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Causes of WW1

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Causes of World War One There many factors contributing to the start of World War One, one of the bloodiest wars ever fought, both short and long term. The long term causes were Militarism, the Alliance System, Imperialism and Nationalism. The short term events include the First Moroccan Crisis, the Second Moroccan Crisis at Adagir, the annexation of Bosnia-Herzegovina, Germany's "blank cheque" and finally the assassination of Archduke Franz Ferdinand at Sarajevo. Militarism was ripe in the European countries during the late nineteenth and early twentieth centuries. Militarism means; "The belief or desire of a government or people that a country should maintain a strong military capability and be prepared to use it aggressively to defend or promote national interests". One example of militarism leading up to World War One are the British-German Naval Race. The Naval Race began after Kaiser William II announced the Tirpitz Plan to increase Germany's naval size. Britain, who went by the "Two-Power Standard" at that point, also increased their naval size. However in 1906 Britain introduced the HMS Dreadnought into service. The Dreadnought was a revolutionary ship, rendering most previous battleships obsolete with its superior speed, thicker armor and bigger guns which had a far larger range. ...read more.


put it "a place in the sun" but at that time most of the most profitable areas had already been colonized by the French and the British. This led to increased tension between the Britain and Germany and between France and Germany although the British-French Entente was strengthened. Nationalism was another of the main reasons for WW1 and was mainly in the Balkans. The Austro-Hungarian Empire at the time was interested in expanding into the Balkans at the time and Russia did not approve as most of the population in the Balkan area were Slavs, like the Russians. The Austrians however were of the Germanic race but the Austro-Hungarian Empire at time had many different nationalities within its borders. Apart from the Austrian native people there were Serbs, Romanians, Magyars, Germans, Czechs, Poles, Slovaks, Ruthenians, Serb-Croats, Muslims and Croats. As you can see, many nationalities. The big independent state in the Balkans at the time was Serbia and after the Austro-Hungarians annexed Bosnia-Herzegovina in 1908 the Serbs were very angry as they did not want their fellow Slavs under the rule of a Germanic empire. Russia supported this view and started a policy called "Panslavism". This Policy was intended to unite the Slav people under one banner. This Slav Nationalism eventually led to the spark that started the whole war. ...read more.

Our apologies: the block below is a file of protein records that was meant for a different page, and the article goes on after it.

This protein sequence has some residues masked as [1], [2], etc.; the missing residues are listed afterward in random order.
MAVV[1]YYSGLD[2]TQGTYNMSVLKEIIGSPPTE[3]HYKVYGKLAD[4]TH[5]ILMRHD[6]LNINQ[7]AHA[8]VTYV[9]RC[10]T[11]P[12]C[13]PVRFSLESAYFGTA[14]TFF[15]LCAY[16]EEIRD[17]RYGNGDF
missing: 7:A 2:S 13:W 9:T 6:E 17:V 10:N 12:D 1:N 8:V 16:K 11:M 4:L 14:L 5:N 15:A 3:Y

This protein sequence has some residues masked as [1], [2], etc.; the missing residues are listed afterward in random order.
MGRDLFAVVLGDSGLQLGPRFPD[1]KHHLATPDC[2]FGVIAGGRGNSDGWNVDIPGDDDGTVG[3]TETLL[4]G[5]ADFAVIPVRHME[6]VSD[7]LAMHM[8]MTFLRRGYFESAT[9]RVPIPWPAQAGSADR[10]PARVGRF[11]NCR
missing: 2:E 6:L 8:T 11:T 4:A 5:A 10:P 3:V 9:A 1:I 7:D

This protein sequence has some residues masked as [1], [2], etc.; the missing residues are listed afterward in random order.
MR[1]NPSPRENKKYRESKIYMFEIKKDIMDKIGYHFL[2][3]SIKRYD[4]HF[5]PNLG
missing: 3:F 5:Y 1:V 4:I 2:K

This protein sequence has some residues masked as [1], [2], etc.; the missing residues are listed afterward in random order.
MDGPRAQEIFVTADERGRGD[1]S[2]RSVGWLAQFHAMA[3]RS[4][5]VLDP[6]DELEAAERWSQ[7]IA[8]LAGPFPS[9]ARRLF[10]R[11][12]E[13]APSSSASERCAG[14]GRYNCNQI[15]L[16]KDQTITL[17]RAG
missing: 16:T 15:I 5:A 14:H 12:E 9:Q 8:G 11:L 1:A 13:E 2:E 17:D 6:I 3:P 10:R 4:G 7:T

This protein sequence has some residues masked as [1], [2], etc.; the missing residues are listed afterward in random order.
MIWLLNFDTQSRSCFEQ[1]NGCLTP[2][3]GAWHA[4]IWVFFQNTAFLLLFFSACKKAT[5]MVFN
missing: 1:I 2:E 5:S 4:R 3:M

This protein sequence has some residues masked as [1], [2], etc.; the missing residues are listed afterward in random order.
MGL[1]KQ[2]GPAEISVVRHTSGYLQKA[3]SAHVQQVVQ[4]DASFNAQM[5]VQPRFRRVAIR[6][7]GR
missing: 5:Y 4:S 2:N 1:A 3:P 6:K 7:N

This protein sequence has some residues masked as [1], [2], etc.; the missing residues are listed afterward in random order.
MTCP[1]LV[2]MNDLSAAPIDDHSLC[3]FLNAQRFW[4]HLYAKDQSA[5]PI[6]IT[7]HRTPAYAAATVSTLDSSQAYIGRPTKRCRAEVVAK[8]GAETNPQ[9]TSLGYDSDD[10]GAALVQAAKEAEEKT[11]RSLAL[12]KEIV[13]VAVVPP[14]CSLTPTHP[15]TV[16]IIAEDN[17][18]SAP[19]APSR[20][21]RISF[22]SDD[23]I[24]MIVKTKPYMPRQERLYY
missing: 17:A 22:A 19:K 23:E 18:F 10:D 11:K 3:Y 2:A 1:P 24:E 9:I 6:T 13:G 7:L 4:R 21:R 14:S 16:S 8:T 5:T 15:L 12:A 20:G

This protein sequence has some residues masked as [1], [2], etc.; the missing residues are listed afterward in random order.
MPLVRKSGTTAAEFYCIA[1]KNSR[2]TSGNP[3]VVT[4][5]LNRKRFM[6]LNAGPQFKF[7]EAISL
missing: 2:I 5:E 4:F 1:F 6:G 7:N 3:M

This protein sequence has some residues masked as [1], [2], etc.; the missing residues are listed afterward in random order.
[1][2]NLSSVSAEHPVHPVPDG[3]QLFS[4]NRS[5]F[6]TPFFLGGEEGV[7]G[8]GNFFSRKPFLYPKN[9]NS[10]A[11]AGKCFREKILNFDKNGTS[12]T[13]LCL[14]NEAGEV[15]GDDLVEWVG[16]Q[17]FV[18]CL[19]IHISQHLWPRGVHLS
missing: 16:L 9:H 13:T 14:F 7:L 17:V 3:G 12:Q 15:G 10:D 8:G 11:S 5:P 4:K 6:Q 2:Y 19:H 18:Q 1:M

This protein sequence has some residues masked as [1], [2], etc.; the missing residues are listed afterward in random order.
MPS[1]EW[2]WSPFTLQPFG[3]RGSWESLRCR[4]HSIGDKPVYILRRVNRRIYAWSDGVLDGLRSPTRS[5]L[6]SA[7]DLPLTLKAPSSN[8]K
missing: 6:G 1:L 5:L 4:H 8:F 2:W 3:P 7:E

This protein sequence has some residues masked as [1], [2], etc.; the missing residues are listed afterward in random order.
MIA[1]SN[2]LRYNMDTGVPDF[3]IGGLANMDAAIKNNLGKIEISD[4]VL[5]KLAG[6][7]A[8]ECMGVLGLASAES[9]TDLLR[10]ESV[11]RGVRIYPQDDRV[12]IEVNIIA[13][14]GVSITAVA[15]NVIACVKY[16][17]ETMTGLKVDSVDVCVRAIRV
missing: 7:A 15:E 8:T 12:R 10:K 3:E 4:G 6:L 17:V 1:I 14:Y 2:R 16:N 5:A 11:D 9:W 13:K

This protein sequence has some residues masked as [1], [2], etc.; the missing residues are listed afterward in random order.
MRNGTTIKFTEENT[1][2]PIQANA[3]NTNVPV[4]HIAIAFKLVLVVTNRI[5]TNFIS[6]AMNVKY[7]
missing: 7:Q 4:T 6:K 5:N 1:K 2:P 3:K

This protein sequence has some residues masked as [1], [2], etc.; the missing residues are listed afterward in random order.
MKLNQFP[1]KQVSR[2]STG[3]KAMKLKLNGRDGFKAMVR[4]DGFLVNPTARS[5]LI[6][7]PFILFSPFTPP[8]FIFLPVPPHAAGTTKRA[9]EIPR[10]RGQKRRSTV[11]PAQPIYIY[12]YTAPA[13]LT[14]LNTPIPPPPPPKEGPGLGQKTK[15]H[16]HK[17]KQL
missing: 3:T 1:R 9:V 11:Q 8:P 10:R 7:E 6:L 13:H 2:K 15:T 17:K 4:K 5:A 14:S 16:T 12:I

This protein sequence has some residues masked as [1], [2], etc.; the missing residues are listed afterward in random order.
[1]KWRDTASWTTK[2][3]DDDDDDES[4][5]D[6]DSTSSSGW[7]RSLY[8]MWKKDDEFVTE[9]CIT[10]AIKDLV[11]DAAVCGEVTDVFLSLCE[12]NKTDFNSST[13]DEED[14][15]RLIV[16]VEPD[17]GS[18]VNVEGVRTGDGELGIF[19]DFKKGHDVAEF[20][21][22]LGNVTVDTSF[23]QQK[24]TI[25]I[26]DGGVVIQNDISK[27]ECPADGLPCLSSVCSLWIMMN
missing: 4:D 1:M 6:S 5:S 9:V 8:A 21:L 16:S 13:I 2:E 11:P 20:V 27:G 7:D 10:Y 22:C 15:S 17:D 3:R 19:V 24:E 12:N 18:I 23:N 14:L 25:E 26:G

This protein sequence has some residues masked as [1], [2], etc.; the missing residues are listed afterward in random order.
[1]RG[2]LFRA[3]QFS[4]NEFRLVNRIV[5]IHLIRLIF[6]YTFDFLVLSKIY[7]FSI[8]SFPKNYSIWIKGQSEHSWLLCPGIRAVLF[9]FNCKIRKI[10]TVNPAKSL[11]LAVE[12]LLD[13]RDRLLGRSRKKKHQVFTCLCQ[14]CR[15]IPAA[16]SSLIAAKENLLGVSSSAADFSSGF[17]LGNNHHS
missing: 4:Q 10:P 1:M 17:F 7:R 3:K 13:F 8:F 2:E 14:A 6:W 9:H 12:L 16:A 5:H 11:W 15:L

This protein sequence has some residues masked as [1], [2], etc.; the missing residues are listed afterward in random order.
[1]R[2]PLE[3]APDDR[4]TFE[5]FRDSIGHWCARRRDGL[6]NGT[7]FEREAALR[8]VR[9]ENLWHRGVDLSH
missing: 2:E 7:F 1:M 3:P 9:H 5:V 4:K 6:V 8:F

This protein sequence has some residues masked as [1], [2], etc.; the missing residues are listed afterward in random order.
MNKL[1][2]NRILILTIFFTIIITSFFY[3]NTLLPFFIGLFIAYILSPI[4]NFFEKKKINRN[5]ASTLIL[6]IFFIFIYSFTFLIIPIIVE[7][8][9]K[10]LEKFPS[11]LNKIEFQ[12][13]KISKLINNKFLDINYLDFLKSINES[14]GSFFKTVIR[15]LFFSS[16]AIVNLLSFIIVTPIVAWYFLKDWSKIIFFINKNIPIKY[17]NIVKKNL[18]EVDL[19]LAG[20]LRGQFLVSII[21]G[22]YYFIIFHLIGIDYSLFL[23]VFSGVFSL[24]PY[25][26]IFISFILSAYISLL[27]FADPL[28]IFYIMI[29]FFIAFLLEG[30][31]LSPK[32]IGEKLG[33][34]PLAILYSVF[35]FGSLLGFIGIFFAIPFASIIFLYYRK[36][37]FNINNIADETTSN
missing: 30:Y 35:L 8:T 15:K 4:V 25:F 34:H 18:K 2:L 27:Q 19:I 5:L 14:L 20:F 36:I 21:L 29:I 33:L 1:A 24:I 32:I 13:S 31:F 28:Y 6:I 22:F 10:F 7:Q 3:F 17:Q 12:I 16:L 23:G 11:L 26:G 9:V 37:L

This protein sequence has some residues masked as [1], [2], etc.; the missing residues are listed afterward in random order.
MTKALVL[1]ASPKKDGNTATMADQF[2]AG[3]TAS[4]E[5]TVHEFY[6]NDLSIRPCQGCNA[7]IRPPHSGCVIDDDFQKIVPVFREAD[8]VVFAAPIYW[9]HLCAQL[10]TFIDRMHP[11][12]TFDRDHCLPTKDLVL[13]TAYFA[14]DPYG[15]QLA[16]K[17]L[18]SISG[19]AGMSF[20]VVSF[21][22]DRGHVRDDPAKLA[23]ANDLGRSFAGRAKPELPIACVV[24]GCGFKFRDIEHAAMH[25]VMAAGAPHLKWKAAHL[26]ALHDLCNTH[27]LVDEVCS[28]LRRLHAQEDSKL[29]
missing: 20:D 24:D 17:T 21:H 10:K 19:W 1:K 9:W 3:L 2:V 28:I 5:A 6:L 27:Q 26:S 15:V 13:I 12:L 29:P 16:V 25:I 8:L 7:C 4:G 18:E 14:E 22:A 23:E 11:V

Serbia however, after recieving the promise that Russia would support them if they were invaded, did not agree to all these demands and so Austria-Hungary declared war on Serbia on July 28 1914. Russia started mobilizing its troops a few days after. Germany declared war on Russia on August 1st and on France on August 3rd. Germany then proceeded to launch a pre-emptive strike on France before the Russians had a chance to mobolize all her troops. During this attack the Germans violated Belgium's neutrality by following the Schiefflen Plan which involved going through Belgium and northern France quickly securing Paris and then moving onto the Russians. This plan failed however as the Belgians and French put up a much tougher resistance than expected. The invasion of Belgium was what brought Britian into the war as Britain thought herself as Belgium's "protector". In conclusion I think they were alot of factors that contributed to the outbreak of World War One but I think that the assassination of Sarajevo had the greatest repurcusions. I think this because if the assassination had not happened then the war would not have begun and at the end the Treaty of Versailles that eventually led to the rise of Nazism in Germany would not have happened. Nor would the Russian Revolution and subsequently the rise of Communist Russia and the Cold War. ...read more.

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